After completing a two-year apprenticeship with herbalist Pam Montgomery, she was able to identify and harvest plants from their natural habitats and dispense broad-strokes herbal healing. “But I wanted to tailor-make the shirt to fit the person,” Falconi remembers. To increase her clinical knowledge, she commuted to New York for one-on-one tutorials with William LeSassier. Under LeSassier, the day’s reigning herbal clinician, she perfected diagnosis (how to “read” a client) as well as protocol (preparation of individualized formulas). After three years, he pronounced her “cooked.” By the time she finished her studies, she was a familiar presenter at international herb symposia, and Falconi saw her reputation flourish.
Falconi’s next major influence came when she read Weston A. Price’s 1930s studies of the eating habits of extremely healthy indigenous populations worldwide. An abiding question arose: What makes a healthy person? “Looking for answers in ‘primitive places’ seemed unorthodox in his time, but to me it was so clear,” Falconi says. “He asked, ‘What have healthy native people been doing for thousands of years? Obeying the laws of Mother Nature.’ It’s such a simple, beautiful message I constantly refer to it in my life.” For instance, in producing her line of natural skin-care products, Falcon Formulations, she considers how the skin is “a highly complex and sensitive organ,” needing “the same basic love, care and respect” as the Earth.
A related guidepost, permaculture design, in which controlled and naturally occurring environments coexist to form self-perpetuating food systems, echoes throughout the Lyonsville idyll, where Falconi and family settled in 1998. On her property she strives to work with the land. Established amid the property’s overlapping agricultural zones, garden beds have evolved via no-dig sheet mulching or by layering biodegradable material over what’s already there and mimicking the routine of nature. “You don’t disrupt the soil—it has its own ecology, which needs to be respected,” the permaculture-certified Falconi explains.
Consider the chicken yard—still a work in progress, aiming to become a closed loop, sustainable system. It’s a fenced one-acre area, set on an old shale bank, previously unsuitable for gardens, where topsoil is being developed, along with food—fruit, eggs, meat, maple syrup—through imitated natural processes. A bed of rotting logs is layered with mulch, yard waste, and kitchen compost. The chickens pick through the material, adding their waste, and it all becomes fertilizer for berry brambles, shrubs, maples, and fruit trees—peach, apricots, American persimmon, pawpaw, apple—while the chickens themselves act as pesticide when they scratch for bugs.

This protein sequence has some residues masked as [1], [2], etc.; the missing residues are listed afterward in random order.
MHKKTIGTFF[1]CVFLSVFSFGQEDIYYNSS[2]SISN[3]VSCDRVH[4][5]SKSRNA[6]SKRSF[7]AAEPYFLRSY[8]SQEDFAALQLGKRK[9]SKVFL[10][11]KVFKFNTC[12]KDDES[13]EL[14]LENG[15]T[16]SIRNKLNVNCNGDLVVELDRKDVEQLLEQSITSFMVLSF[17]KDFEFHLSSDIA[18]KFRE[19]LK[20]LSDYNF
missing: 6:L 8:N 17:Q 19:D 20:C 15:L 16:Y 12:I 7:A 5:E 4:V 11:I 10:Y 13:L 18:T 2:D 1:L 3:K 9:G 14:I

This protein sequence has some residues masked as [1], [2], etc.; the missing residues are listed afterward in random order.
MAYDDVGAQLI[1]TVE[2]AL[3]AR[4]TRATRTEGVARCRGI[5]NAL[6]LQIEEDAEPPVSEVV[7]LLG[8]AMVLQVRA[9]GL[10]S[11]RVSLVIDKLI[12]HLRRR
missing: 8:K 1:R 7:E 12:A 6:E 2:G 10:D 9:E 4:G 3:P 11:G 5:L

Unintentional companions such as meadowsweet (used in headache and sleep medicines) likewise blossom. “Wild bergamot, native of our region, just grows there. Why would we take it away?” Falconi muses. “The hillside becomes a beautiful lavender color when it peaks. You don’t just chop down a zone and put up what you want. You look at what’s there already and integrate it.” Humans, likewise, have the power to work with the wild, to recognize what grows in our ecosystem and how to use it. “Permaculture offers a wonderful approach to thinking through problems,” Falconi adds.
The culmination of the herbalist’s 20-year aim to empower people by fostering a sustainable, regenerative, and ecological way of eating is her new book, Foraging and Feasting: A Basic Field Guide and Wild Food Cookbook (Botanical Arts Press, 2013). Falconi and botanical illustrator Wendy Hollender self-published and Kickstarter-funded their project, raising a record-breaking $115,000. The book aims to change consciousness. “As a forager, you’re always looking to nature to see what nourishment she provides,” Falconi describes. She also hopes to foster appreciation of the so-called “invasive species” like dandelions, plants that arrive at one’s doorstep. By encouraging people to eat what grows wild, Falconi hopes to nudge readers outside to appreciate “the rhythm and step of nature, smelling, touching, and tasting the wild.”
“Luring people to beautiful foods becomes a way of activism,” says Falconi. She is the Hudson Valley chapter leader of the Weston A. Price Foundation, which holds monthly potlucks at the Marbletown Community Center, and on the Steering Committee of Slow Food Hudson Valley. “To eat healthy, we have to become activists,” she explains.
“As soon as food is for profit and not nourishment, food loses its sacred place in our lives.” Her life work demonstrates how we can cocreate—but not control—the wild Earth. Dina Falconi teaches us to care for the eco-culture, as well as ourselves and each other.
Falcon Formulations; Earthly Extracts
468 County Route #2, Accord